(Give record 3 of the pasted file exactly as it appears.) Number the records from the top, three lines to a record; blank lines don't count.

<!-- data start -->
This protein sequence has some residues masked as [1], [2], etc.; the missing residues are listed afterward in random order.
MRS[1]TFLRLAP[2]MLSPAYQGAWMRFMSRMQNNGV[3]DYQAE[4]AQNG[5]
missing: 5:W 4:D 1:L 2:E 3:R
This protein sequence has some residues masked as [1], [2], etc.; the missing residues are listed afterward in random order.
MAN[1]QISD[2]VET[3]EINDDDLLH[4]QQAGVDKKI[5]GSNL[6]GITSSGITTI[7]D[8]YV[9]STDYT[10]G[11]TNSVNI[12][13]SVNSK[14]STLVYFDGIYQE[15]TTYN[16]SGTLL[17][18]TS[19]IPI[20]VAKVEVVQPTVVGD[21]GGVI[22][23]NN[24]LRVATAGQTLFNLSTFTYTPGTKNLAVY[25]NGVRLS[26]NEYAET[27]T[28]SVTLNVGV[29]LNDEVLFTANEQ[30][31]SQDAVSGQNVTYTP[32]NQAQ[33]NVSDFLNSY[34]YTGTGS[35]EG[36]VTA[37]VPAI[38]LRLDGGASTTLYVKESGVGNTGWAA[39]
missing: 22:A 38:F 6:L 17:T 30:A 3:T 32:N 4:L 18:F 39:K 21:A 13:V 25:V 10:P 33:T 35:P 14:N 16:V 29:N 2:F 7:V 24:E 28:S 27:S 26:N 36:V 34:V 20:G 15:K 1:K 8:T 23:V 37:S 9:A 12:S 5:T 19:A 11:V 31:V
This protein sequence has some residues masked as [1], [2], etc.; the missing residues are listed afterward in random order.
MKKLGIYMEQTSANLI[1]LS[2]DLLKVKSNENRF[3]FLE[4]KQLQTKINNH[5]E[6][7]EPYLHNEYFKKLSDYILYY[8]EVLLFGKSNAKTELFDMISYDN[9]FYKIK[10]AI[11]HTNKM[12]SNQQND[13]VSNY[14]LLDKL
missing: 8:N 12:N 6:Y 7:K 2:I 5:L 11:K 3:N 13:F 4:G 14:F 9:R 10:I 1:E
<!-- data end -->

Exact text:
This protein sequence has some residues masked as [1], [2], etc.; the missing residues are listed afterward in random order.
MKKLGIYMEQTSANLI[1]LS[2]DLLKVKSNENRF[3]FLE[4]KQLQTKINNH[5]E[6][7]EPYLHNEYFKKLSDYILYY[8]EVLLFGKSNAKTELFDMISYDN[9]FYKIK[10]AI[11]HTNKM[12]SNQQND[13]VSNY[14]LLDKL
missing: 8:N 12:N 6:Y 7:K 2:I 5:L 11:K 3:N 13:F 4:G 14:F 9:R 10:I 1:E